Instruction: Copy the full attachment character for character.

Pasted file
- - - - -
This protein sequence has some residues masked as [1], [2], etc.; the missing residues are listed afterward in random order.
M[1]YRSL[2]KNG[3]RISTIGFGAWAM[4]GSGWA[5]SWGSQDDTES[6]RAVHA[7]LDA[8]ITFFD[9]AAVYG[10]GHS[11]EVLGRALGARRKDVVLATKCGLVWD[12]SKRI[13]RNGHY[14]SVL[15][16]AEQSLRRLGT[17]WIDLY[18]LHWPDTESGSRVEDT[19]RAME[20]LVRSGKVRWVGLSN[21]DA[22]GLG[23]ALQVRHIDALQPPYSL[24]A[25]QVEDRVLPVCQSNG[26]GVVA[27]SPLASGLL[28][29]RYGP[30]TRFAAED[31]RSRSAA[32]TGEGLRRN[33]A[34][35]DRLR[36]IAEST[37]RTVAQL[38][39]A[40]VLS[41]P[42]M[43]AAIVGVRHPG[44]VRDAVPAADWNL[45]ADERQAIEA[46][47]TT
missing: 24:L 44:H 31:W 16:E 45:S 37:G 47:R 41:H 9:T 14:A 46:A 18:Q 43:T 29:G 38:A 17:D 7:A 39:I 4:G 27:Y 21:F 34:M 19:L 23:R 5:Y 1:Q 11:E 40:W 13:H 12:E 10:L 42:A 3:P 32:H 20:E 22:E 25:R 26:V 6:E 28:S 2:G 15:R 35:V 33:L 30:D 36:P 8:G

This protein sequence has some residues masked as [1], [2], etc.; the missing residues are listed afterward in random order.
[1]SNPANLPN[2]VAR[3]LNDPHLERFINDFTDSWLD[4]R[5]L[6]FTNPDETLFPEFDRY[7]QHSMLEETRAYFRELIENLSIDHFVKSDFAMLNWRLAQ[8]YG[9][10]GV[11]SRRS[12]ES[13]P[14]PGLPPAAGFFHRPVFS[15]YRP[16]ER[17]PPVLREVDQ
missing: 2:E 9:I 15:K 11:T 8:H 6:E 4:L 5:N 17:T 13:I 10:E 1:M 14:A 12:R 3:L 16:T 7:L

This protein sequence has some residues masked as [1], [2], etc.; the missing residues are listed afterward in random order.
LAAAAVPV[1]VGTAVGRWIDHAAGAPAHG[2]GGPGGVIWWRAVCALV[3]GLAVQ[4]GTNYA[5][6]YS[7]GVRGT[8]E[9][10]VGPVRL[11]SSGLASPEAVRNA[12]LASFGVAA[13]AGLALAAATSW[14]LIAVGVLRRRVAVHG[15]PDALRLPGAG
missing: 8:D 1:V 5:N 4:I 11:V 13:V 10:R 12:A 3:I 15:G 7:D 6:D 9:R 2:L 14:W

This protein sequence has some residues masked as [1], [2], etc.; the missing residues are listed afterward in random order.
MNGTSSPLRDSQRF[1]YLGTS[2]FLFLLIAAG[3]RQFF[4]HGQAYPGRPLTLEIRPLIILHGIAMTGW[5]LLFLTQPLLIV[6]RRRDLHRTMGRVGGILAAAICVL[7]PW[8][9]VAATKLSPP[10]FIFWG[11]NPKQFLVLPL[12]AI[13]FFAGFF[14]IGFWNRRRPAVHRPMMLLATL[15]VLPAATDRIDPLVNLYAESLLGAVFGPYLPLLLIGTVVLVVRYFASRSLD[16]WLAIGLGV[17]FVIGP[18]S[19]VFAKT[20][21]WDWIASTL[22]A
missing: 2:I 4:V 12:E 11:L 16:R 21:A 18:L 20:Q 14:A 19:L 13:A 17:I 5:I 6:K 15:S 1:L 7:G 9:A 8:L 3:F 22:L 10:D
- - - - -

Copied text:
This protein sequence has some residues masked as [1], [2], etc.; the missing residues are listed afterward in random order.
M[1]YRSL[2]KNG[3]RISTIGFGAWAM[4]GSGWA[5]SWGSQDDTES[6]RAVHA[7]LDA[8]ITFFD[9]AAVYG[10]GHS[11]EVLGRALGARRKDVVLATKCGLVWD[12]SKRI[13]RNGHY[14]SVL[15][16]AEQSLRRLGT[17]WIDLY[18]LHWPDTESGSRVEDT[19]RAME[20]LVRSGKVRWVGLSN[21]DA[22]GLG[23]ALQVRHIDALQPPYSL[24]A[25]QVEDRVLPVCQSNG[26]GVVA[27]SPLASGLL[28][29]RYGP[30]TRFAAED[31]RSRSAA[32]TGEGLRRN[33]A[34][35]DRLR[36]IAEST[37]RTVAQL[38][39]A[40]VLS[41]P[42]M[43]AAIVGVRHPG[44]VRDAVPAADWNL[45]ADERQAIEA[46][47]TT
missing: 24:L 44:H 31:W 16:E 45:S 37:G 47:R 41:H 9:T 14:A 46:A 18:Q 43:T 29:G 38:A 17:D 7:A 39:I 4:G 27:Y 21:F 34:M 19:L 23:R 5:Y 1:Q 11:E 40:W 13:H 12:E 10:L 42:A 3:P 32:H 20:E 22:E 25:R 26:V 6:E 28:S 2:G 15:R 35:V 33:L 30:D 36:P 8:G

This protein sequence has some residues masked as [1], [2], etc.; the missing residues are listed afterward in random order.
[1]SNPANLPN[2]VAR[3]LNDPHLERFINDFTDSWLD[4]R[5]L[6]FTNPDETLFPEFDRY[7]QHSMLEETRAYFRELIENLSIDHFVKSDFAMLNWRLAQ[8]YG[9][10]GV[11]SRRS[12]ES[13]P[14]PGLPPAAGFFHRPVFS[15]YRP[16]ER[17]PPVLREVDQ
missing: 2:E 9:I 15:K 11:T 8:H 6:E 4:L 5:N 17:T 13:I 10:E 1:M 14:A 12:R 3:L 16:T 7:L

This protein sequence has some residues masked as [1], [2], etc.; the missing residues are listed afterward in random order.
LAAAAVPV[1]VGTAVGRWIDHAAGAPAHG[2]GGPGGVIWWRAVCALV[3]GLAVQ[4]GTNYA[5][6]YS[7]GVRGT[8]E[9][10]VGPVRL[11]SSGLASPEAVRNA[12]LASFGVAA[13]AGLALAAATSW[14]LIAVGVLRRRVAVHG[15]PDALRLPGAG
missing: 8:D 1:V 5:N 4:I 11:V 13:V 10:R 12:A 3:I 15:G 7:D 6:D 9:R 2:L 14:W

This protein sequence has some residues masked as [1], [2], etc.; the missing residues are listed afterward in random order.
MNGTSSPLRDSQRF[1]YLGTS[2]FLFLLIAAG[3]RQFF[4]HGQAYPGRPLTLEIRPLIILHGIAMTGW[5]LLFLTQPLLIV[6]RRRDLHRTMGRVGGILAAAICVL[7]PW[8][9]VAATKLSPP[10]FIFWG[11]NPKQFLVLPL[12]AI[13]FFAGFF[14]IGFWNRRRPAVHRPMMLLATL[15]VLPAATDRIDPLVNLYAESLLGAVFGPYLPLLLIGTVVLVVRYFASRSLD[16]WLAIGLGV[17]FVIGP[18]S[19]VFAKT[20][21]WDWIASTL[22]A
missing: 2:I 4:V 12:E 11:L 16:R 21:A 18:L 20:Q 14:A 19:L 13:A 17:I 5:I 6:K 15:S 1:L 7:G 9:A 8:L 3:F 22:L 10:D